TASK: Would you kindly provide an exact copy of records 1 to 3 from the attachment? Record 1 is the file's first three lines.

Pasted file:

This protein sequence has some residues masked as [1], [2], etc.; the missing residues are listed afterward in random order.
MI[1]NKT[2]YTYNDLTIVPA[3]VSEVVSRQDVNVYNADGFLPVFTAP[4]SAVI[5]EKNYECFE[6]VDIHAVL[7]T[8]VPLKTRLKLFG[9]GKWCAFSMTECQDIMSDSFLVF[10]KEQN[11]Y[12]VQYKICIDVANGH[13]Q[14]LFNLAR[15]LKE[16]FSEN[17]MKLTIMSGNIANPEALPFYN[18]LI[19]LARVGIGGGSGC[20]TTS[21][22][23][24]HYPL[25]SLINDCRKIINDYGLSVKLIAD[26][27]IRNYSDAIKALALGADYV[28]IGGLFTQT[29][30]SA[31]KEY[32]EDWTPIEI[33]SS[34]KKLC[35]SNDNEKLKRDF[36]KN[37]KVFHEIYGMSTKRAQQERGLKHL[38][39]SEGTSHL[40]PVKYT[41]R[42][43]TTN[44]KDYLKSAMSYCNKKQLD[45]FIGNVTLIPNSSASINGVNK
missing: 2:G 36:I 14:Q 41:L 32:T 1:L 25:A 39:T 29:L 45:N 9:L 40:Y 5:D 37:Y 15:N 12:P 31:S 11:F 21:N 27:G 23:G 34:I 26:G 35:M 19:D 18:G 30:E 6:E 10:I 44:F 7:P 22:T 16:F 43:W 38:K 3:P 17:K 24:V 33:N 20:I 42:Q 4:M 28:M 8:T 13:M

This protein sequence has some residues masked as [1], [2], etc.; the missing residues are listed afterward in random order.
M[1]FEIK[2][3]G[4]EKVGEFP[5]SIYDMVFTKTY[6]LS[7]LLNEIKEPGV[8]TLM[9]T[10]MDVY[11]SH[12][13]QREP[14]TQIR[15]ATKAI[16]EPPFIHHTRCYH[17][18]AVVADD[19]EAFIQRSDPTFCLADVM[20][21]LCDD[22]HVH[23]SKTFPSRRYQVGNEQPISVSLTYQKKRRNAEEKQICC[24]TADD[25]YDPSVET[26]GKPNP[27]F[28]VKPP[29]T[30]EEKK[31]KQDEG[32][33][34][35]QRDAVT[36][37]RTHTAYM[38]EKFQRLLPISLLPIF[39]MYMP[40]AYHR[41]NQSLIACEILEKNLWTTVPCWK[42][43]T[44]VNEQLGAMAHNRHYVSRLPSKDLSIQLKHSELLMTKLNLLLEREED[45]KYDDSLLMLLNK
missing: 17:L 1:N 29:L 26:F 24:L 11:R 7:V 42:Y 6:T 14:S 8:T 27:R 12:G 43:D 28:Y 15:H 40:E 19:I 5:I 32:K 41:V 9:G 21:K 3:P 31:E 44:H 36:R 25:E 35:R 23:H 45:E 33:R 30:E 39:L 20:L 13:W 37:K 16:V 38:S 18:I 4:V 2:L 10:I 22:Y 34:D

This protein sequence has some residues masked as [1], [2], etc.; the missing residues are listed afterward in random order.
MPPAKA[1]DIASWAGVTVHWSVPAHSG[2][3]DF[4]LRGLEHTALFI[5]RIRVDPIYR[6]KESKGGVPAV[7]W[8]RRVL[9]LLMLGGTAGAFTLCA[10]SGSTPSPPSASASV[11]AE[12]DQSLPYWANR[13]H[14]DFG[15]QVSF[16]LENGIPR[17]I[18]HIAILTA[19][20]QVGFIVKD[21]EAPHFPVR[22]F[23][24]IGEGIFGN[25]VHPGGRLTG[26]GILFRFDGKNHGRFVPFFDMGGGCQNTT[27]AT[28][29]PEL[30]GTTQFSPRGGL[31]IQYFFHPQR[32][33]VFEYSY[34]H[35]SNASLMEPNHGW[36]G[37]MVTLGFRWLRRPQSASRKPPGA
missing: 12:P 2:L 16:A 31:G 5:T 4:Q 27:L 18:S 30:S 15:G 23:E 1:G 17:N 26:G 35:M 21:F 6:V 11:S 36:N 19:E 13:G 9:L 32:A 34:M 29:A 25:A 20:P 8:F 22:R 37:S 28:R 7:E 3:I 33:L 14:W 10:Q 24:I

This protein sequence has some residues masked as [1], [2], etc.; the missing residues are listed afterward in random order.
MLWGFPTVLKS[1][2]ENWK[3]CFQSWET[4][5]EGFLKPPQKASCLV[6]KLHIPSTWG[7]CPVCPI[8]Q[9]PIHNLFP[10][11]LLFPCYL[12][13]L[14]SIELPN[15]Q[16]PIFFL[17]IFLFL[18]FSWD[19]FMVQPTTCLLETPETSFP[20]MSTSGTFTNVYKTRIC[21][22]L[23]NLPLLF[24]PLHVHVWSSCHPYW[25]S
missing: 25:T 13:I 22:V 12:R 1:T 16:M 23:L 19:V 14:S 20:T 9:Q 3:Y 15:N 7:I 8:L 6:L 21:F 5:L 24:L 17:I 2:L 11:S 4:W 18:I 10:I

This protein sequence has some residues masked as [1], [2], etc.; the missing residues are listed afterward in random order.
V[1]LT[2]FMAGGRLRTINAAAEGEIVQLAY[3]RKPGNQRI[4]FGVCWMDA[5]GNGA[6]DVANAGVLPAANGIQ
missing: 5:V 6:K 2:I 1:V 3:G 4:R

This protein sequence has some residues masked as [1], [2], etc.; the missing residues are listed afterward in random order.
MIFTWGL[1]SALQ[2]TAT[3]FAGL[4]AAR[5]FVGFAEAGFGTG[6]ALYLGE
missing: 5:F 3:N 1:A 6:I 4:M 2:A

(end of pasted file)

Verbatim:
This protein sequence has some residues masked as [1], [2], etc.; the missing residues are listed afterward in random order.
MI[1]NKT[2]YTYNDLTIVPA[3]VSEVVSRQDVNVYNADGFLPVFTAP[4]SAVI[5]EKNYECFE[6]VDIHAVL[7]T[8]VPLKTRLKLFG[9]GKWCAFSMTECQDIMSDSFLVF[10]KEQN[11]Y[12]VQYKICIDVANGH[13]Q[14]LFNLAR[15]LKE[16]FSEN[17]MKLTIMSGNIANPEALPFYN[18]LI[19]LARVGIGGGSGC[20]TTS[21][22][23][24]HYPL[25]SLINDCRKIINDYGLSVKLIAD[26][27]IRNYSDAIKALALGADYV[28]IGGLFTQT[29][30]SA[31]KEY[32]EDWTPIEI[33]SS[34]KKLC[35]SNDNEKLKRDF[36]KN[37]KVFHEIYGMSTKRAQQERGLKHL[38][39]SEGTSHL[40]PVKYT[41]R[42][43]TTN[44]KDYLKSAMSYCNKKQLD[45]FIGNVTLIPNSSASINGVNK
missing: 2:G 36:I 14:Q 41:L 32:T 1:L 25:A 39:T 29:L 45:N 9:L 40:Y 5:D 37:Y 15:N 12:P 31:S 11:F 21:N 27:G 23:G 34:I 26:G 35:M 19:D 18:G 30:E 6:E 10:I 44:F 7:P 22:T 16:F 43:W 38:K 3:P 17:K 24:V 33:N 20:I 42:Q 4:M 28:M 8:T 13:M

This protein sequence has some residues masked as [1], [2], etc.; the missing residues are listed afterward in random order.
M[1]FEIK[2][3]G[4]EKVGEFP[5]SIYDMVFTKTY[6]LS[7]LLNEIKEPGV[8]TLM[9]T[10]MDVY[11]SH[12][13]QREP[14]TQIR[15]ATKAI[16]EPPFIHHTRCYH[17][18]AVVADD[19]EAFIQRSDPTFCLADVM[20][21]LCDD[22]HVH[23]SKTFPSRRYQVGNEQPISVSLTYQKKRRNAEEKQICC[24]TADD[25]YDPSVET[26]GKPNP[27]F[28]VKPP[29]T[30]EEKK[31]KQDEG[32][33][34][35]QRDAVT[36][37]RTHTAYM[38]EKFQRLLPISLLPIF[39]MYMP[40]AYHR[41]NQSLIACEILEKNLWTTVPCWK[42][43]T[44]VNEQLGAMAHNRHYVSRLPSKDLSIQLKHSELLMTKLNLLLEREED[45]KYDDSLLMLLNK
missing: 17:L 1:N 29:L 26:F 24:L 11:R 7:V 42:Y 6:T 14:S 8:T 27:R 12:G 43:D 28:Y 15:H 40:E 19:I 5:I 32:K 41:V 9:G 21:K 3:P 31:E 44:H 36:R 25:E 35:R 23:H 45:E 33:R 30:E 39:L 20:L 13:W 37:K 16:V 38:S 18:I 4:V 2:L 10:I 22:Y 34:D

This protein sequence has some residues masked as [1], [2], etc.; the missing residues are listed afterward in random order.
MPPAKA[1]DIASWAGVTVHWSVPAHSG[2][3]DF[4]LRGLEHTALFI[5]RIRVDPIYR[6]KESKGGVPAV[7]W[8]RRVL[9]LLMLGGTAGAFTLCA[10]SGSTPSPPSASASV[11]AE[12]DQSLPYWANR[13]H[14]DFG[15]QVSF[16]LENGIPR[17]I[18]HIAILTA[19][20]QVGFIVKD[21]EAPHFPVR[22]F[23][24]IGEGIFGN[25]VHPGGRLTG[26]GILFRFDGKNHGRFVPFFDMGGGCQNTT[27]AT[28][29]PEL[30]GTTQFSPRGGL[31]IQYFFHPQR[32][33]VFEYSY[34]H[35]SNASLMEPNHGW[36]G[37]MVTLGFRWLRRPQSASRKPPGA
missing: 12:P 2:L 16:A 31:G 5:T 4:Q 27:L 18:S 30:S 15:G 23:E 1:G 17:N 26:G 35:M 21:F 6:V 11:S 36:N 19:E 13:G 9:L 32:A 34:M 29:A 25:A 20:P 8:F 22:R 37:S 28:R 7:E 3:I 33:L 14:W 10:Q 24:I